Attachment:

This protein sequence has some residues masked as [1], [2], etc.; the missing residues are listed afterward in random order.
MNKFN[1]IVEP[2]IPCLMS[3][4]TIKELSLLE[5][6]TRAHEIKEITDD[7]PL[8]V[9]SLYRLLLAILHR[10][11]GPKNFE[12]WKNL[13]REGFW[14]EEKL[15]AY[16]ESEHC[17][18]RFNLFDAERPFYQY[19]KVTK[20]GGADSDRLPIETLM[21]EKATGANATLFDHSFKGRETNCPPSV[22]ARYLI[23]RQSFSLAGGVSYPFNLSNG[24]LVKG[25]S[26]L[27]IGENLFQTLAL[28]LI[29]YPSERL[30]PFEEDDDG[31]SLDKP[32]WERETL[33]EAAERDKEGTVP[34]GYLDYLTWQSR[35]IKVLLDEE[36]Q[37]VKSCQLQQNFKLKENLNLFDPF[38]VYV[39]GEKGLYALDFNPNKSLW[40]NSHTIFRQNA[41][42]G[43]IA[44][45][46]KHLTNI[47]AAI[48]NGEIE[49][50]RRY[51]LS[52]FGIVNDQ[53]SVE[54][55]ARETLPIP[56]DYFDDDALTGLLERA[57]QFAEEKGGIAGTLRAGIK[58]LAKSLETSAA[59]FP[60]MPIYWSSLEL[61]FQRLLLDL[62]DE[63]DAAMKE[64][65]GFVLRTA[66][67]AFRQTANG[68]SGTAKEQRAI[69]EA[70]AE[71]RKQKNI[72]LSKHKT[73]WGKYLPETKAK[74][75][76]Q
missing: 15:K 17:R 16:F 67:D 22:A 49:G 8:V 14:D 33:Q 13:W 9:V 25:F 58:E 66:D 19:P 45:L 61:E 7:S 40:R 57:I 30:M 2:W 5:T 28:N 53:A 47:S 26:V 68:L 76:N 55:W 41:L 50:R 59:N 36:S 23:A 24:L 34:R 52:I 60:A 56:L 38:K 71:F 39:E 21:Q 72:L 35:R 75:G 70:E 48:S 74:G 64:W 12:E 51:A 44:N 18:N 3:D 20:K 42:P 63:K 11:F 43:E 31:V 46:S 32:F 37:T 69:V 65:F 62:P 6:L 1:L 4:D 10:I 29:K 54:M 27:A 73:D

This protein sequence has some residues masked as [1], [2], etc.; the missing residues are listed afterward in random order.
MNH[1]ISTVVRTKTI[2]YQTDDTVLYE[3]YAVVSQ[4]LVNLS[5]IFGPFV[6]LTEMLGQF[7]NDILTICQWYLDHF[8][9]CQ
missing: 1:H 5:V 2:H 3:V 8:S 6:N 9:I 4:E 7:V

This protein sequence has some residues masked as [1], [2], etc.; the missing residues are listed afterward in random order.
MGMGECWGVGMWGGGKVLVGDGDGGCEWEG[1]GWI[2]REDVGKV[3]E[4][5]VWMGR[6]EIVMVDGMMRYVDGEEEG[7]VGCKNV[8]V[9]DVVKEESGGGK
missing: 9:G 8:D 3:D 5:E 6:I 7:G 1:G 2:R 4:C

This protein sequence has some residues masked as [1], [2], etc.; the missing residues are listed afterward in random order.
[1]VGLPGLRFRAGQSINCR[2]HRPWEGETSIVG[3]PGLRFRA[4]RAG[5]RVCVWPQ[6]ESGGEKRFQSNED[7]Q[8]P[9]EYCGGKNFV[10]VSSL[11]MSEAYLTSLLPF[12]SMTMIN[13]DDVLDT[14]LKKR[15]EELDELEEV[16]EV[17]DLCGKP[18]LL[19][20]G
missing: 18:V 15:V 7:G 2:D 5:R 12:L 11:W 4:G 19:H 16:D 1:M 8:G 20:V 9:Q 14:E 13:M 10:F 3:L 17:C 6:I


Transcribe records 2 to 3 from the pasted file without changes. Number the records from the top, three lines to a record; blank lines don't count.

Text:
This protein sequence has some residues masked as [1], [2], etc.; the missing residues are listed afterward in random order.
MNH[1]ISTVVRTKTI[2]YQTDDTVLYE[3]YAVVSQ[4]LVNLS[5]IFGPFV[6]LTEMLGQF[7]NDILTICQWYLDHF[8][9]CQ
missing: 1:H 5:V 2:H 3:V 8:S 6:N 9:I 4:E 7:V

This protein sequence has some residues masked as [1], [2], etc.; the missing residues are listed afterward in random order.
MGMGECWGVGMWGGGKVLVGDGDGGCEWEG[1]GWI[2]REDVGKV[3]E[4][5]VWMGR[6]EIVMVDGMMRYVDGEEEG[7]VGCKNV[8]V[9]DVVKEESGGGK
missing: 9:G 8:D 3:D 5:E 6:I 7:G 1:G 2:R 4:C